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The Dual Behaviour of Matter


Einstein had suggested in 1905 that light has dual nature, that is, wave nature as well as particle nature. In 1923, Louis de-Broglie , the French physicist proposed that like light, matter also has dual character. It exhibits wave as well as particle nature. He even derived a relationship for the calculation of wavelength (A) of the wave associated with a particle of mass m, moving with velocity v as given below:

λ =h / mv or λ =h/p

where h is Planck’s constant and p is momentum of the particle.

The waves associated with material particles or objects in motion are called matter waves or de-Broglie waves. These waves are distinctively different from the electromagnetic waves.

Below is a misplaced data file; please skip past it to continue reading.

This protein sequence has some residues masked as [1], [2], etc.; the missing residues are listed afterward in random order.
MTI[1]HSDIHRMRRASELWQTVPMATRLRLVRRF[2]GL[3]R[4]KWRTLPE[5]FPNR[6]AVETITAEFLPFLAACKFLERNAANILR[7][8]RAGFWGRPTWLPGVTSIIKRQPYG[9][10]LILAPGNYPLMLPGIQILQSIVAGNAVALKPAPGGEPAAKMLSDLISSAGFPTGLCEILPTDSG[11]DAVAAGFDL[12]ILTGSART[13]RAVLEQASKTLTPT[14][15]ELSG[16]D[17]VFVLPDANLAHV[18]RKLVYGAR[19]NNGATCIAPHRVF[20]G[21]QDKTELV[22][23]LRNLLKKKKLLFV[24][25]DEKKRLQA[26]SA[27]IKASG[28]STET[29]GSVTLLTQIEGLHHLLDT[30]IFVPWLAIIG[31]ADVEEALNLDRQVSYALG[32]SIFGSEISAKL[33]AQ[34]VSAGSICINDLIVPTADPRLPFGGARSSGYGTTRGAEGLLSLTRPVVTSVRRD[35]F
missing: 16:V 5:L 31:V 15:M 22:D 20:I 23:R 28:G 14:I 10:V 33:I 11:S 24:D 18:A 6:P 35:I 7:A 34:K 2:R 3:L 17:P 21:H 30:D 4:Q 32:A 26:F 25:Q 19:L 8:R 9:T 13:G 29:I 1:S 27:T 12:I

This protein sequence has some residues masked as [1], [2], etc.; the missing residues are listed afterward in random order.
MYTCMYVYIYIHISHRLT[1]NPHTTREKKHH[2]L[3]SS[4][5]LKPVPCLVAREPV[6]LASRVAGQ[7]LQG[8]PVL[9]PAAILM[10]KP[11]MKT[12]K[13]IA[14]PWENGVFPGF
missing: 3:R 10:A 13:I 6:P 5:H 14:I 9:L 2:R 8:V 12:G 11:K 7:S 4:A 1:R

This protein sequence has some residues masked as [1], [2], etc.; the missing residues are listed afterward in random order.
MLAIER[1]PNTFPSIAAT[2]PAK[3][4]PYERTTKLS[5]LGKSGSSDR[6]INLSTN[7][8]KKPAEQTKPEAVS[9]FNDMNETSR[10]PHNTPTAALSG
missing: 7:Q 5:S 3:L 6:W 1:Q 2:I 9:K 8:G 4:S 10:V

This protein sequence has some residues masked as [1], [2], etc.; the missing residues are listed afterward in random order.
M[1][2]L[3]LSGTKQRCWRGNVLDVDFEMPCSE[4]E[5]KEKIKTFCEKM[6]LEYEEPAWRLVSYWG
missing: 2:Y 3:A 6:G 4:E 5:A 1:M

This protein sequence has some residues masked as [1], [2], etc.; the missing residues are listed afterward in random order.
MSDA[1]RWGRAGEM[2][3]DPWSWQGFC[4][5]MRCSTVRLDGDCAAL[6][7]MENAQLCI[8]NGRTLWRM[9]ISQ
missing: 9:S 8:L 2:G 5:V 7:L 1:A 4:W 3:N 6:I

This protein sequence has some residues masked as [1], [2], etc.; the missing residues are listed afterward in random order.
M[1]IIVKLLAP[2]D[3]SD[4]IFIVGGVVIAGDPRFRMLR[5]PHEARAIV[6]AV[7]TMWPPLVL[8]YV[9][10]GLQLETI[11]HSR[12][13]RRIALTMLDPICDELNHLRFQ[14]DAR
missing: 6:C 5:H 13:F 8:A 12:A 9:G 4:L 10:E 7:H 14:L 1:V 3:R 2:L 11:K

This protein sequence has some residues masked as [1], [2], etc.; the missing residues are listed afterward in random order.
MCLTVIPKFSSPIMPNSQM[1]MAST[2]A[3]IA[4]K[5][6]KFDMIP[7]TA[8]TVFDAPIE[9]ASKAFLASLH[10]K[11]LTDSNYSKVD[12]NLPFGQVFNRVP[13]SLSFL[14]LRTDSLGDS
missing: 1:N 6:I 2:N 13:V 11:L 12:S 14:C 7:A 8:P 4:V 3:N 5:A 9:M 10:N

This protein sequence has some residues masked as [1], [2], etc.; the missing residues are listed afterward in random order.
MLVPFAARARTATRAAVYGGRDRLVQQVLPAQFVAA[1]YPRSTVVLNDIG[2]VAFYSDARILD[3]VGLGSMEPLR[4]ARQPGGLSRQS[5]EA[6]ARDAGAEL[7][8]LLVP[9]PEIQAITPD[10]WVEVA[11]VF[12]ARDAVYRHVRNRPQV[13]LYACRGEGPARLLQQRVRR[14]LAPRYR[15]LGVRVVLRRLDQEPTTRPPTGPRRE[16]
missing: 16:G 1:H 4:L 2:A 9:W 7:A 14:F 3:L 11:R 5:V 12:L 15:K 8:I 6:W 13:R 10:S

The wave nature of electrons was experimentally verified by Davisson and Germer by electron diffraction experiment.


The wave character puts some restriction on how precisely we can express the position of an electron or any other small moving particle. This is due to the reason that unlike particles, waves do not occupy a well defined position in space and are delocalised. The wave nature of matter, however, has no significance for objects of ordinary size because wavelength of the wave associated with them is too small to be detected. 


Example 5.8 Calculate the wavelength of a body of mass 1 mg moving with a velocity of 10 m sec-1. 

Solution. We know, A =λ /mu

Substituting the values, m = 1 mg = 10-6 kg,

and                  u =10 m sec-1

h =6.626 x 10-34 kg m2 s-1

λ =6.626 x 10-34 kg m2 s-1 / 10-6 kg x 10ms-1

= 6.626 x 10-29 m.


Example 5.9 Calculate the wavelength of an electron moving with a velocity of 2.05 x 107 m r1.

Solution .             λ = h mu

= 6.626 x10-34 kg m2 s-1 / 9.1 x 10-31 kg x 2.05 x 107 ms-1

= 3.55 x10-11 m.